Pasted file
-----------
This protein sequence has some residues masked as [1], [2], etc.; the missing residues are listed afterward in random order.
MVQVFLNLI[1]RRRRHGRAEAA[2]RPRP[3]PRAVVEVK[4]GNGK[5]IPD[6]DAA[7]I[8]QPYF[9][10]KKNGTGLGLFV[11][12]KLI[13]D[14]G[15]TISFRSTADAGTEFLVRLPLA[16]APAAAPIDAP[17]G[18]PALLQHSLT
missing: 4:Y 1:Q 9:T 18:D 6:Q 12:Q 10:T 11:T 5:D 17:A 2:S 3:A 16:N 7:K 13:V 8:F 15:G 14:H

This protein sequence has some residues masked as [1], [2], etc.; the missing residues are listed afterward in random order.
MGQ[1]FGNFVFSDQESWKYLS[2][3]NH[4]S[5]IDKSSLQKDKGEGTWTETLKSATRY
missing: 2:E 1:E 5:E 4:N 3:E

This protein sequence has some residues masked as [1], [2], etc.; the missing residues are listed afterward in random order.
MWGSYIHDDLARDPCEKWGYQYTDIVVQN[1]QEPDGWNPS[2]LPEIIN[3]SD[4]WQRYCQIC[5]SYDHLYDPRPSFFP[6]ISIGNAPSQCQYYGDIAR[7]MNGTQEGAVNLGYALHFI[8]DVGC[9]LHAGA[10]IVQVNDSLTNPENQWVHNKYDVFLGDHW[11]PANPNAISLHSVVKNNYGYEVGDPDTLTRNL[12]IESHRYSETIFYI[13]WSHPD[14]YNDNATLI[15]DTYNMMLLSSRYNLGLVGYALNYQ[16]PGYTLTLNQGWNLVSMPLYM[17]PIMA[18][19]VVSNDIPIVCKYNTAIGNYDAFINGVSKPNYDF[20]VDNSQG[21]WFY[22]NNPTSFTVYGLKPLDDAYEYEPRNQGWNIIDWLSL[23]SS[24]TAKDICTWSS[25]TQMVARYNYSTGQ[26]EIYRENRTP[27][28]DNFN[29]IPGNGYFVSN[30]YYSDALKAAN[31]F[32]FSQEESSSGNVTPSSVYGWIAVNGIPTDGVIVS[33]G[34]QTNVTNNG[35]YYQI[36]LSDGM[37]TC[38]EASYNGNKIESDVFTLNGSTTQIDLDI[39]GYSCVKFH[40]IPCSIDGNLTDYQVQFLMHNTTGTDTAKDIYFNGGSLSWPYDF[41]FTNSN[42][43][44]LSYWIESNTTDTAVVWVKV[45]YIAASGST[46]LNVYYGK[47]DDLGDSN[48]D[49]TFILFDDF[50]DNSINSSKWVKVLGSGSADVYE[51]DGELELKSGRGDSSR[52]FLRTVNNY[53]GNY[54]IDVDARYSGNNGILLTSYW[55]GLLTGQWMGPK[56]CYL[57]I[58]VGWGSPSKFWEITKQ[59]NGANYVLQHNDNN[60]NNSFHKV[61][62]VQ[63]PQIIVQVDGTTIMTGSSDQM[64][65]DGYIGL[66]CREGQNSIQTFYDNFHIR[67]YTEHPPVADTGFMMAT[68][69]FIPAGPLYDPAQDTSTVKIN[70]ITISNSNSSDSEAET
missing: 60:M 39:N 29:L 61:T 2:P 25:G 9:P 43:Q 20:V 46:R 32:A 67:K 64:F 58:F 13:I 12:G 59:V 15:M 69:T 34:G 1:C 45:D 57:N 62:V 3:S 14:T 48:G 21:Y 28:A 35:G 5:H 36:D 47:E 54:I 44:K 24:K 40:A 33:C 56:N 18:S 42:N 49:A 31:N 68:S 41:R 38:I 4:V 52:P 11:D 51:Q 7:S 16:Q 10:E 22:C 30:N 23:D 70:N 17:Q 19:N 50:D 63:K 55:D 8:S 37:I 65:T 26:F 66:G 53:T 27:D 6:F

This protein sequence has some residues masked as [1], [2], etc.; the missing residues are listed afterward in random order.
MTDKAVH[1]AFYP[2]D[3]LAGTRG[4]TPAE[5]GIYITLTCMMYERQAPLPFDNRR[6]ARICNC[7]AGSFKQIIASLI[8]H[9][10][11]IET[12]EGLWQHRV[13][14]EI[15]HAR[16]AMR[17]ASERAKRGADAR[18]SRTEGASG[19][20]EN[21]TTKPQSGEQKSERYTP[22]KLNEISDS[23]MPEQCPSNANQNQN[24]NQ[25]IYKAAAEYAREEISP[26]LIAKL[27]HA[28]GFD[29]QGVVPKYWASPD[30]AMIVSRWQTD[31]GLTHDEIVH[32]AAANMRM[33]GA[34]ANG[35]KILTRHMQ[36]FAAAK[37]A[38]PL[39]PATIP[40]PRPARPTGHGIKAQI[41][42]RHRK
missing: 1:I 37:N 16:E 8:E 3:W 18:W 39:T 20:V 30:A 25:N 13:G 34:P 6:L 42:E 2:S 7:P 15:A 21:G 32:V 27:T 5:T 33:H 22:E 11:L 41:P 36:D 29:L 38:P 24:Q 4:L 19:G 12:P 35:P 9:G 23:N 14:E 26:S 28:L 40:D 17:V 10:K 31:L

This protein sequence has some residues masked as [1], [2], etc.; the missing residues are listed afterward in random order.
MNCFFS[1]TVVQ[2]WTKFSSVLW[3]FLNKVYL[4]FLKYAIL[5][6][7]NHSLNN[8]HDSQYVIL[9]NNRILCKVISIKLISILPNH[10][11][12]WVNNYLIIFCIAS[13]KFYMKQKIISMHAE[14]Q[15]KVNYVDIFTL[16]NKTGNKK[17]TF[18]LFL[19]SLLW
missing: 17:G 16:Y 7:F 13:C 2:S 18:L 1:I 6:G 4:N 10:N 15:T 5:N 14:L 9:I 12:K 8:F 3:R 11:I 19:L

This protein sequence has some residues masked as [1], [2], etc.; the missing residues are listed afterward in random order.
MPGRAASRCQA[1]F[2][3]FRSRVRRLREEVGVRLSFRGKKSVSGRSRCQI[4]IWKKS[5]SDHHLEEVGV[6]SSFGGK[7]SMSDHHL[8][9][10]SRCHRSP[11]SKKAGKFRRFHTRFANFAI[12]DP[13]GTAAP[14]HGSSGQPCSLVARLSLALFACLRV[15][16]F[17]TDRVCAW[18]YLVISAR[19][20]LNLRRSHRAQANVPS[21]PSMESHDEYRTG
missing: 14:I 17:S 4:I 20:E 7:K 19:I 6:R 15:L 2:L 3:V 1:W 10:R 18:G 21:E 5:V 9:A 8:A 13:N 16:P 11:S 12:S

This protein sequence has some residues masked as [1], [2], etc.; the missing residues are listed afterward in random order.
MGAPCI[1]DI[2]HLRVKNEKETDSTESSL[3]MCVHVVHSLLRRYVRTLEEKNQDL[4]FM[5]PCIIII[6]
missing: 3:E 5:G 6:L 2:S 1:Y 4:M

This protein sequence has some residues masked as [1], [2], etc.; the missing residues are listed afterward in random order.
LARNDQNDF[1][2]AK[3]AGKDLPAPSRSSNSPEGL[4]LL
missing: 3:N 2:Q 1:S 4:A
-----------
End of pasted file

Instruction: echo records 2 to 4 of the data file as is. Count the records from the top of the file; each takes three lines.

This protein sequence has some residues masked as [1], [2], etc.; the missing residues are listed afterward in random order.
MGQ[1]FGNFVFSDQESWKYLS[2][3]NH[4]S[5]IDKSSLQKDKGEGTWTETLKSATRY
missing: 2:E 1:E 5:E 4:N 3:E

This protein sequence has some residues masked as [1], [2], etc.; the missing residues are listed afterward in random order.
MWGSYIHDDLARDPCEKWGYQYTDIVVQN[1]QEPDGWNPS[2]LPEIIN[3]SD[4]WQRYCQIC[5]SYDHLYDPRPSFFP[6]ISIGNAPSQCQYYGDIAR[7]MNGTQEGAVNLGYALHFI[8]DVGC[9]LHAGA[10]IVQVNDSLTNPENQWVHNKYDVFLGDHW[11]PANPNAISLHSVVKNNYGYEVGDPDTLTRNL[12]IESHRYSETIFYI[13]WSHPD[14]YNDNATLI[15]DTYNMMLLSSRYNLGLVGYALNYQ[16]PGYTLTLNQGWNLVSMPLYM[17]PIMA[18][19]VVSNDIPIVCKYNTAIGNYDAFINGVSKPNYDF[20]VDNSQG[21]WFY[22]NNPTSFTVYGLKPLDDAYEYEPRNQGWNIIDWLSL[23]SS[24]TAKDICTWSS[25]TQMVARYNYSTGQ[26]EIYRENRTP[27][28]DNFN[29]IPGNGYFVSN[30]YYSDALKAAN[31]F[32]FSQEESSSGNVTPSSVYGWIAVNGIPTDGVIVS[33]G[34]QTNVTNNG[35]YYQI[36]LSDGM[37]TC[38]EASYNGNKIESDVFTLNGSTTQIDLDI[39]GYSCVKFH[40]IPCSIDGNLTDYQVQFLMHNTTGTDTAKDIYFNGGSLSWPYDF[41]FTNSN[42][43][44]LSYWIESNTTDTAVVWVKV[45]YIAASGST[46]LNVYYGK[47]DDLGDSN[48]D[49]TFILFDDF[50]DNSINSSKWVKVLGSGSADVYE[51]DGELELKSGRGDSSR[52]FLRTVNNY[53]GNY[54]IDVDARYSGNNGILLTSYW[55]GLLTGQWMGPK[56]CYL[57]I[58]VGWGSPSKFWEITKQ[59]NGANYVLQHNDNN[60]NNSFHKV[61][62]VQ[63]PQIIVQVDGTTIMTGSSDQM[64][65]DGYIGL[66]CREGQNSIQTFYDNFHIR[67]YTEHPPVADTGFMMAT[68][69]FIPAGPLYDPAQDTSTVKIN[70]ITISNSNSSDSEAET
missing: 60:M 39:N 29:L 61:T 2:P 25:G 9:P 43:Q 20:V 46:R 32:A 67:K 64:F 58:F 13:I 12:G 59:V 15:M 69:T 34:G 1:C 45:D 57:N 62:V 3:S 14:T 48:G 21:Y 28:A 35:G 5:H 36:D 47:E 54:I 44:K 24:K 40:A 33:C 56:N 18:S 42:N 49:A 31:N 68:S 41:R 38:I 4:V 52:P 11:D 51:Q 7:S 16:Q 10:E 22:C 30:N 23:D 70:N 17:Q 19:N 50:D 63:K 55:D 8:S 37:I 65:T 26:F 66:G 53:T 27:D 6:F

This protein sequence has some residues masked as [1], [2], etc.; the missing residues are listed afterward in random order.
MTDKAVH[1]AFYP[2]D[3]LAGTRG[4]TPAE[5]GIYITLTCMMYERQAPLPFDNRR[6]ARICNC[7]AGSFKQIIASLI[8]H[9][10][11]IET[12]EGLWQHRV[13][14]EI[15]HAR[16]AMR[17]ASERAKRGADAR[18]SRTEGASG[19][20]EN[21]TTKPQSGEQKSERYTP[22]KLNEISDS[23]MPEQCPSNANQNQN[24]NQ[25]IYKAAAEYAREEISP[26]LIAKL[27]HA[28]GFD[29]QGVVPKYWASPD[30]AMIVSRWQTD[31]GLTHDEIVH[32]AAANMRM[33]GA[34]ANG[35]KILTRHMQ[36]FAAAK[37]A[38]PL[39]PATIP[40]PRPARPTGHGIKAQI[41][42]RHRK
missing: 1:I 37:N 16:E 8:E 3:W 18:W 39:T 20:V 30:A 25:N 13:G 34:P 6:L 42:E 2:S 7:P 15:A 21:G 32:V 27:T 5:T 33:H 22:E 11:L 41:P 36:D 29:L 38:P 24:Q 4:L 19:G 12:P 35:P 9:G 23:N 14:E 26:S 28:L 40:D 17:V 10:K 31:L